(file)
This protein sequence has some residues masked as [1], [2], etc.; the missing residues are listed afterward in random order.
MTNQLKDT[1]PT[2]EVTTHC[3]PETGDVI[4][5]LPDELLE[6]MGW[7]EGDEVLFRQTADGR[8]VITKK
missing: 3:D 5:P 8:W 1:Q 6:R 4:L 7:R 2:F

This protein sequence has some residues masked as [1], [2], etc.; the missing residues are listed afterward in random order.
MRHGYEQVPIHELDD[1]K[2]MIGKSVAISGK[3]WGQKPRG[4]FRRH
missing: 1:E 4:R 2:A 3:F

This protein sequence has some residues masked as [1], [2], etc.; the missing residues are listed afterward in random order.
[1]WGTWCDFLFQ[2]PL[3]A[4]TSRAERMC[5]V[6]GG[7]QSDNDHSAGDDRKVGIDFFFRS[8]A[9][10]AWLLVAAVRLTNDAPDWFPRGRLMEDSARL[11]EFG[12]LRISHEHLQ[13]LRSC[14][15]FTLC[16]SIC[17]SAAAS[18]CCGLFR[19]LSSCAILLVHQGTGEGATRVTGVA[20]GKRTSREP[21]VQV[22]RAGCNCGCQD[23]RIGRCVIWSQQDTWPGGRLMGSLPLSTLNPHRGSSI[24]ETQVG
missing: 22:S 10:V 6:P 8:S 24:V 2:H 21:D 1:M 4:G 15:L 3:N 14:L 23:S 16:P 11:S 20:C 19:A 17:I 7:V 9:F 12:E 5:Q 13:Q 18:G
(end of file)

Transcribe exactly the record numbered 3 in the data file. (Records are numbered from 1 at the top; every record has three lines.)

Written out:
This protein sequence has some residues masked as [1], [2], etc.; the missing residues are listed afterward in random order.
[1]WGTWCDFLFQ[2]PL[3]A[4]TSRAERMC[5]V[6]GG[7]QSDNDHSAGDDRKVGIDFFFRS[8]A[9][10]AWLLVAAVRLTNDAPDWFPRGRLMEDSARL[11]EFG[12]LRISHEHLQ[13]LRSC[14][15]FTLC[16]SIC[17]SAAAS[18]CCGLFR[19]LSSCAILLVHQGTGEGATRVTGVA[20]GKRTSREP[21]VQV[22]RAGCNCGCQD[23]RIGRCVIWSQQDTWPGGRLMGSLPLSTLNPHRGSSI[24]ETQVG
missing: 22:S 10:V 6:P 8:S 24:V 2:H 21:D 1:M 4:G 15:L 3:N 14:L 23:S 16:P 11:S 20:C 19:A 17:I 7:V 9:F 12:E 5:Q 13:Q 18:G